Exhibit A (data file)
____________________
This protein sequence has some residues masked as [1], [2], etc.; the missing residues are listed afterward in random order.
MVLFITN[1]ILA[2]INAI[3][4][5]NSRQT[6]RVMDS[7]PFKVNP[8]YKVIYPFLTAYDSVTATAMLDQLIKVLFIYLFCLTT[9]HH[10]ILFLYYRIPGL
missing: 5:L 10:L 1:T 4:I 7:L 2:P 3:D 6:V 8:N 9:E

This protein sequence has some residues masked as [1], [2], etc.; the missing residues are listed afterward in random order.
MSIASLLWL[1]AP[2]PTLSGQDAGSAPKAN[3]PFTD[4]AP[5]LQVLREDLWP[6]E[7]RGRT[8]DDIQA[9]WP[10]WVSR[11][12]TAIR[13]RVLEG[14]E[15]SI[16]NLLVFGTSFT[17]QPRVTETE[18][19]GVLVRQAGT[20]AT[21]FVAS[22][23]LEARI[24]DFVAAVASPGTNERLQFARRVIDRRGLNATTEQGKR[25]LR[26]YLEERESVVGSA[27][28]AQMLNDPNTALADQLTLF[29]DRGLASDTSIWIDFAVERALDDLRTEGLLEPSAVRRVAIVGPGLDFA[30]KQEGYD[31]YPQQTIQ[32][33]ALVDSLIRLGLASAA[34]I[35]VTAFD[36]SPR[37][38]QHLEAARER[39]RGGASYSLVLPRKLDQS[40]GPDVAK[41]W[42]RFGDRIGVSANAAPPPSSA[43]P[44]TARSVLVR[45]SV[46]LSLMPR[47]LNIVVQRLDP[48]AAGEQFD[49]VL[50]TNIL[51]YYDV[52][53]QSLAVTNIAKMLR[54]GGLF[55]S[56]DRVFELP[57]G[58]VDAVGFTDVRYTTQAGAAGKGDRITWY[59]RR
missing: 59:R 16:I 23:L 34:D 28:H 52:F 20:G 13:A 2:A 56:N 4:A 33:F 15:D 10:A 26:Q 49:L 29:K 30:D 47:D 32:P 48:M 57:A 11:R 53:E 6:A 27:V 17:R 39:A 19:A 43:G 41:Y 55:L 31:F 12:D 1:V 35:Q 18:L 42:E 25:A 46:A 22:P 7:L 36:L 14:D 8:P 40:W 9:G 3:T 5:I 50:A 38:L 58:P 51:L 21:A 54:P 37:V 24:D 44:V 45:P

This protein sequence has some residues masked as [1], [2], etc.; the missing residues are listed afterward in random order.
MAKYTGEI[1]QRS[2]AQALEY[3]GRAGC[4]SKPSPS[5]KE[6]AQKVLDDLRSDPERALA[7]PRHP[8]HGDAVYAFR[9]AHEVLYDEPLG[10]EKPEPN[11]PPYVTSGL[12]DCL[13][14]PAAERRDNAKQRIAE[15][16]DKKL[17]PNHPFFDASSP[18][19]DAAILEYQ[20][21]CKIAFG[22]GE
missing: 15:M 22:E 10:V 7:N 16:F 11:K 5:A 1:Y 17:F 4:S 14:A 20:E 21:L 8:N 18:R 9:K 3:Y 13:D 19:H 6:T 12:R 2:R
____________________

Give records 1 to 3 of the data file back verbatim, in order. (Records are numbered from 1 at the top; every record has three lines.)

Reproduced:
This protein sequence has some residues masked as [1], [2], etc.; the missing residues are listed afterward in random order.
MVLFITN[1]ILA[2]INAI[3][4][5]NSRQT[6]RVMDS[7]PFKVNP[8]YKVIYPFLTAYDSVTATAMLDQLIKVLFIYLFCLTT[9]HH[10]ILFLYYRIPGL
missing: 5:L 10:L 1:T 4:I 7:L 2:P 3:D 6:V 8:N 9:E

This protein sequence has some residues masked as [1], [2], etc.; the missing residues are listed afterward in random order.
MSIASLLWL[1]AP[2]PTLSGQDAGSAPKAN[3]PFTD[4]AP[5]LQVLREDLWP[6]E[7]RGRT[8]DDIQA[9]WP[10]WVSR[11][12]TAIR[13]RVLEG[14]E[15]SI[16]NLLVFGTSFT[17]QPRVTETE[18][19]GVLVRQAGT[20]AT[21]FVAS[22][23]LEARI[24]DFVAAVASPGTNERLQFARRVIDRRGLNATTEQGKR[25]LR[26]YLEERESVVGSA[27][28]AQMLNDPNTALADQLTLF[29]DRGLASDTSIWIDFAVERALDDLRTEGLLEPSAVRRVAIVGPGLDFA[30]KQEGYD[31]YPQQTIQ[32][33]ALVDSLIRLGLASAA[34]I[35]VTAFD[36]SPR[37][38]QHLEAARER[39]RGGASYSLVLPRKLDQS[40]GPDVAK[41]W[42]RFGDRIGVSANAAPPPSSA[43]P[44]TARSVLVR[45]SV[46]LSLMPR[47]LNIVVQRLDP[48]AAGEQFD[49]VL[50]TNIL[51]YYDV[52][53]QSLAVTNIAKMLR[54]GGLF[55]S[56]DRVFELP[57]G[58]VDAVGFTDVRYTTQAGAAGKGDRITWY[59]RR
missing: 59:R 16:I 23:L 34:D 28:H 52:F 20:G 13:A 2:A 56:N 4:A 33:F 15:D 10:A 26:Q 49:L 29:K 30:D 47:D 32:P 48:M 57:A 11:R 53:E 6:A 27:V 17:R 39:A 19:A 43:G 41:Y 55:L 31:F 12:D 1:V 35:Q 18:L 42:E 25:A 46:A 22:P 7:L 36:L 14:D 8:P 40:W 9:G 3:T 5:I 50:A 38:L 58:P 51:L 21:A 54:P 37:V 24:D 44:V 45:P

This protein sequence has some residues masked as [1], [2], etc.; the missing residues are listed afterward in random order.
MAKYTGEI[1]QRS[2]AQALEY[3]GRAGC[4]SKPSPS[5]KE[6]AQKVLDDLRSDPERALA[7]PRHP[8]HGDAVYAFR[9]AHEVLYDEPLG[10]EKPEPN[11]PPYVTSGL[12]DCL[13][14]PAAERRDNAKQRIAE[15][16]DKKL[17]PNHPFFDASSP[18][19]DAAILEYQ[20][21]CKIAFG[22]GE
missing: 15:M 22:E 10:V 7:N 16:F 11:K 5:A 1:Y 17:F 4:S 14:A 20:E 21:L 8:N 18:R 9:K 3:Y 13:D 19:H 6:T 12:R 2:R